TMS 2016 Course Offerings
12th Annual Lead-Free Solders and Interconnect Technology Workshop
Additive Manufacturing Materials and Processes Workshop
Avizo 3D Analysis Software for Materials Science*
Characterization of Dielectric Materials for Microwave Processing
Effects and Control of Impurities Along the Aluminum Value Chain
Energy Management in the Materials Industry
Explore CES Software Tools for Materials Related Critical Decision-Making in Industry, Research, and Education*
Managing Technical and Financial Risk in a New Technology Project Environment
Multiphysics Materials Simulations Using the Open Source MOOSE Framework
NSF Grant Proposal Writing Workshop
Practical Methods for "In-Plant" Testing of Carbon Anodes Used in Aluminum Smelting
|Title||Effects and Control of Impurities Along the Value Chain|
|When||Sunday, February 14, 2016, 8:30 a.m. to 4:30 p.m. (CST)|
|Where||Music City Center|
|Sponsorship||TMS Light Metals Division and Aluminum Committee|
|Presenters||John Grandfield , Grandfield Technology Pty Ltd. and Swinburne University of Technology; Stephen J. Lindsay, Alcoa Inc.; Ray Peterson, Real Alloy; and Pete Forakis, STAS Middle East|
|Workshop Length||Full day|
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Current changes in raw material purity and increasing product quality standards make understanding of impurity effects along the value chain and impurity control extremely topical. This short course covers sources of impurities in primary and secondary aluminum and their effects along the value chain. Impurities covered include trace elements such as sodium, calcium, nickel, vanadium, etc. Boride treatment for peritectic element removal, hydrogen effects and removal and demagging are included. Inclusion sources and inclusion removal methods are also covered.
The course will benefit smelter operators, technical personnel, alloy hardener, and other raw material suppliers. Users and suppliers of melt treatment technology such as degassers and filters will also find the course useful. Researchers interested in investigating impurity effects and developing new impurity removal methods will find the course useful grounding.
- Impurity sources in primary metal—Steve Lindsay
- Impurity effects in electrolysis and carbon—Steve Lindsay
- Impurity effects on alloy properties—John Grandfield
- Impurity sources and effects secondary metal—Ray Peterson
- Boron treatment—John Grandfield
- Degassing—Ray Peterson
- Sodium removal—Pete Forakis
- Inclusion sources and Metal filtration—John Grandfield
- Demagging—Ray Peterson
is director of Grandfield Technology Pty Ltd., (a consulting and technology firm) and adjunct professor at Swinburne University of Technology in the High Temperature Processing Group. He has a bachelor’s of applied science in Metallurgy (RMIT University), a M.Sc. in mathematical modelling (Monash University), and a Ph.D. in materials science (University of Queensland). Grandfield has 30 years’ experience in light metals research and technology in continuous casting and metal refining and is regularly invited to give training courses, participate in in-house innovation workshops, and conduct R&D program reviews around the world. Grandfield also conducts metals industry analysis on the tungsten and magnesium industries with analysts CM Group. He has four patents, has published two book chapters, more than 50 conference and journal papers and has co-authored a book on DC casting of light metals. He was chair of the TMS Aluminum Committee and editor of Light Metals 2014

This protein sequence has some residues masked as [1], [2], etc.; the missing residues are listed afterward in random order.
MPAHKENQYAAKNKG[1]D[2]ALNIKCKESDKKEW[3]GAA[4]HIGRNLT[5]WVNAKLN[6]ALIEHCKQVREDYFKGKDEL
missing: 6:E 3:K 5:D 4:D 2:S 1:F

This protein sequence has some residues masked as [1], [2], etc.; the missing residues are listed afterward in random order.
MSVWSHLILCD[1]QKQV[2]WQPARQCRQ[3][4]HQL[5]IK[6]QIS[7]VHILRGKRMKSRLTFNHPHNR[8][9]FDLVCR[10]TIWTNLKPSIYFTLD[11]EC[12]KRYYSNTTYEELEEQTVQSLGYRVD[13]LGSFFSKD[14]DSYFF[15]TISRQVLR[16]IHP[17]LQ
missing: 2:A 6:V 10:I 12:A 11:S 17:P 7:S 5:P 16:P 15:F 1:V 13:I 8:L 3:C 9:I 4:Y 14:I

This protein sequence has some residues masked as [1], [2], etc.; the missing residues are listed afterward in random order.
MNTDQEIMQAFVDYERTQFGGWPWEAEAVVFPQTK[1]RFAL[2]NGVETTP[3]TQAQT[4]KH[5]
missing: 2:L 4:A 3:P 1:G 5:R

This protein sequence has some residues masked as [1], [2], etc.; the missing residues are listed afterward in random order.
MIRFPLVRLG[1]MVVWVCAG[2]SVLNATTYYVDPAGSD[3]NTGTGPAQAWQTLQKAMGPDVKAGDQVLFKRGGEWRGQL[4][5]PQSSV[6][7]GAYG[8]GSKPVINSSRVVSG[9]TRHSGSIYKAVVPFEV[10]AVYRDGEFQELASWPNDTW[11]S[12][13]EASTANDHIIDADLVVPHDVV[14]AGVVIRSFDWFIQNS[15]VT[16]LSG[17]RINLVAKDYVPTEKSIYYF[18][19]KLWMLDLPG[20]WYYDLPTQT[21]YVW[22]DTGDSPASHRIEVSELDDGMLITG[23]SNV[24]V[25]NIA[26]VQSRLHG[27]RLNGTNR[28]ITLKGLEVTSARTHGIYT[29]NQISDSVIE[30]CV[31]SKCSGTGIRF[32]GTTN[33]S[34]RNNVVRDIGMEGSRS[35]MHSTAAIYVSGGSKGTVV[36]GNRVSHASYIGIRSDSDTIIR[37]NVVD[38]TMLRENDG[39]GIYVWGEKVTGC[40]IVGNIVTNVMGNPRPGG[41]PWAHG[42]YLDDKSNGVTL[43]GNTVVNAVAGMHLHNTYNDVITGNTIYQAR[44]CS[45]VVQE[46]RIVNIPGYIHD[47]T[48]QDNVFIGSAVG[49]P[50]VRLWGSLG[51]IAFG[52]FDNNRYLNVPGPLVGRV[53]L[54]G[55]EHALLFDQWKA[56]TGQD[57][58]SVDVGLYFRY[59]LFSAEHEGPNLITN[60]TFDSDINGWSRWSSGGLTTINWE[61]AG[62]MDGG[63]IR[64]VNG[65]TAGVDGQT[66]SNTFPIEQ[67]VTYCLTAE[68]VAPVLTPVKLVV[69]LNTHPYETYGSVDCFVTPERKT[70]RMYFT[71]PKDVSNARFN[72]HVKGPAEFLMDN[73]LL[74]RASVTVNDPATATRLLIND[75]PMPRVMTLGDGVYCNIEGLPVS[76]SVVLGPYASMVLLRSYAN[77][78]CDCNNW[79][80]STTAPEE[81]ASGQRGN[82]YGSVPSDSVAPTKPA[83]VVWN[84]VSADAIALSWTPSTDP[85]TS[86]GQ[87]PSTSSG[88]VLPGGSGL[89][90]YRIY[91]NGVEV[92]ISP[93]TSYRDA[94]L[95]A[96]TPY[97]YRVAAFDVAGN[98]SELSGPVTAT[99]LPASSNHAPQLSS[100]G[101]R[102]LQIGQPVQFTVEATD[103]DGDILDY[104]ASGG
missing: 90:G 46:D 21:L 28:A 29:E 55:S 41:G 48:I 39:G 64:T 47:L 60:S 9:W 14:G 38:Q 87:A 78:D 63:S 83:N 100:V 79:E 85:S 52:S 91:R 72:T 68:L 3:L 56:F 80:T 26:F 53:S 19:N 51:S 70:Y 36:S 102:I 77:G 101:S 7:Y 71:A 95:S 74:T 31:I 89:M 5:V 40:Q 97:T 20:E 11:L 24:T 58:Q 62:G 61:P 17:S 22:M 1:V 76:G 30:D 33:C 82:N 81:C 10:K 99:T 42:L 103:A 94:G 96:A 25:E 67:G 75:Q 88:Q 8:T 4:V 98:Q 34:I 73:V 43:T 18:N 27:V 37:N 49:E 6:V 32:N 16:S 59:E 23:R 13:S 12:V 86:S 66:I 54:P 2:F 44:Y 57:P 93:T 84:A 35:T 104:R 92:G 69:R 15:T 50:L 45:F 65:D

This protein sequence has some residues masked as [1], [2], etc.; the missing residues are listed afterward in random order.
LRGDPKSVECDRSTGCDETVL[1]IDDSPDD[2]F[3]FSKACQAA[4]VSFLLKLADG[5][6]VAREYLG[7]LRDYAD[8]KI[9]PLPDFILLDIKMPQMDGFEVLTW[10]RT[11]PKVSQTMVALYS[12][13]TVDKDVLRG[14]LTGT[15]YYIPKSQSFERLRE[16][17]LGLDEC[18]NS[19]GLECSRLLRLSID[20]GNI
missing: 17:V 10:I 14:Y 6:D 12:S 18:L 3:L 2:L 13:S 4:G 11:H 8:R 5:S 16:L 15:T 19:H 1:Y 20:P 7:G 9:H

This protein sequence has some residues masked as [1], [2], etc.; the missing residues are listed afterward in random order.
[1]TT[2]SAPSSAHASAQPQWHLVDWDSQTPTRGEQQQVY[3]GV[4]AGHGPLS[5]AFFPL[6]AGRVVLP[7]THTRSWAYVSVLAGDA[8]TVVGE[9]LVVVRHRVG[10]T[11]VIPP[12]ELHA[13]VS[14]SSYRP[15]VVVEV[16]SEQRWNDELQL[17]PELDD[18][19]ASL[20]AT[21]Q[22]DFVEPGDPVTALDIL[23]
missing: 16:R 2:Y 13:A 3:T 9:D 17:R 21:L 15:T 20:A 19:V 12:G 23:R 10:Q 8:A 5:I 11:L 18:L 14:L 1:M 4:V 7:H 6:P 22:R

Stephen J. Lindsay
currently works as a senior smelting specialist for Alcoa. His background includes numerous technical and managerial capacities at Alcoa’s various smelting locations for more than 35 years. Linsday’s responsibilities include alumina quality, metal purity, electrolysis and bath, and fume control systems. He has published articles in Light Metals
, the proceedings of the Australasian Smelting Technology Conferences, and the proceedings of International Alumina Quality Workshops. Lindsay also has served TMS as the editor of Light Metals
and subject chair of Reduction Technology, as well as numerous other roles. He was awarded Best Paper for Reduction Technology in 2006 and 2009; has contributed to TMS industrial electrolysis courses and other short courses; and has served as an instructor for graduate programs at the University of New South Wales and the University of Auckland.
is Technology Director for Real Alloy, formerly a division of Aleris International. He has also worked for IMCO Recycling and Reynolds Metals Company during his career. Peterson received his Ph.D. in Metallurgy from the University of Utah in 1984. He has served in many areas of TMS, including as chair of the Aluminum Committee, Light Metals Division Chair, and President in 2009. His professional research interests include molten salt reactions, high temperature thermochemistry, reaction kinetics, heat and energy transport, and molten metal processing.
is the regional director for STAS Middle East. He received his bachelor of engineering in metallurgical engineering from McGill University and his MBA from University of Wollongong. Forakis has previously worked for Emirates Aluminium, Hatch, Rio Tinto Alcan, Noranda, and Alcoa. He was the subject chair for the Cast Shop sessions at the TMS 2015 Annual Meeting & Exhibition and a member of the technical committee of the Australasian Casthouse Technology Conference. He has held positions in operations, engineering, R&D, technical support, and business development.
* Registration fees include lunch.
Before January 8, 2016
After January 8, 2016
** Must be a full-time student at an accredited university to register at the student rate. Copy of valid student school identification card must accompany registration form.
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